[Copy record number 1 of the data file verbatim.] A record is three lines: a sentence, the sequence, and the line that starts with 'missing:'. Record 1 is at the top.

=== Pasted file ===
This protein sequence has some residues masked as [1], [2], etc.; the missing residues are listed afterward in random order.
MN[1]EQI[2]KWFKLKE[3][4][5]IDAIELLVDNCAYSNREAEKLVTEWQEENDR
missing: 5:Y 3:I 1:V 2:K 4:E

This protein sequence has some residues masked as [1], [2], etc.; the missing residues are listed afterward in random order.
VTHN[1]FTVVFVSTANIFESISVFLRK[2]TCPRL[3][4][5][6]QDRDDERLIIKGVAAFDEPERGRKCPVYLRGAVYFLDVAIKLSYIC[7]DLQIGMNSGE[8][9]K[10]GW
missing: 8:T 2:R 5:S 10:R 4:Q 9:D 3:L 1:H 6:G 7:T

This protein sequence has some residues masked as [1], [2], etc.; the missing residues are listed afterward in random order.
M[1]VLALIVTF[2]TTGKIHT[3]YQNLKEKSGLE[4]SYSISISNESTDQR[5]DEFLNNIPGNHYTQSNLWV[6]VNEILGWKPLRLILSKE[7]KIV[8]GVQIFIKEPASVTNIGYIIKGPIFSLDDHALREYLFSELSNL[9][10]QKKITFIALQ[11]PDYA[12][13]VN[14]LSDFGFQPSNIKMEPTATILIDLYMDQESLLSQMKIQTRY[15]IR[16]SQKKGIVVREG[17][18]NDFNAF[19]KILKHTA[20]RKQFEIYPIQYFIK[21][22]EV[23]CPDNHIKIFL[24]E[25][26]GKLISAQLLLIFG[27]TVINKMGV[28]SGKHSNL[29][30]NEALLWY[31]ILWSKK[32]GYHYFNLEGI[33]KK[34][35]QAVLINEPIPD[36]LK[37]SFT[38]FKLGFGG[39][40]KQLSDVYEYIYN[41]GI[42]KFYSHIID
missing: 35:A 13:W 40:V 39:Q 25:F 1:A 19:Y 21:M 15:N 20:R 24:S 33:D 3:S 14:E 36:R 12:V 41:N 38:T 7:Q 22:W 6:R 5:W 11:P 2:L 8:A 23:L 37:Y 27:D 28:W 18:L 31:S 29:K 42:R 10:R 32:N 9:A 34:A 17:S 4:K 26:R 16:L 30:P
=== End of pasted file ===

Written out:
This protein sequence has some residues masked as [1], [2], etc.; the missing residues are listed afterward in random order.
MN[1]EQI[2]KWFKLKE[3][4][5]IDAIELLVDNCAYSNREAEKLVTEWQEENDR
missing: 5:Y 3:I 1:V 2:K 4:E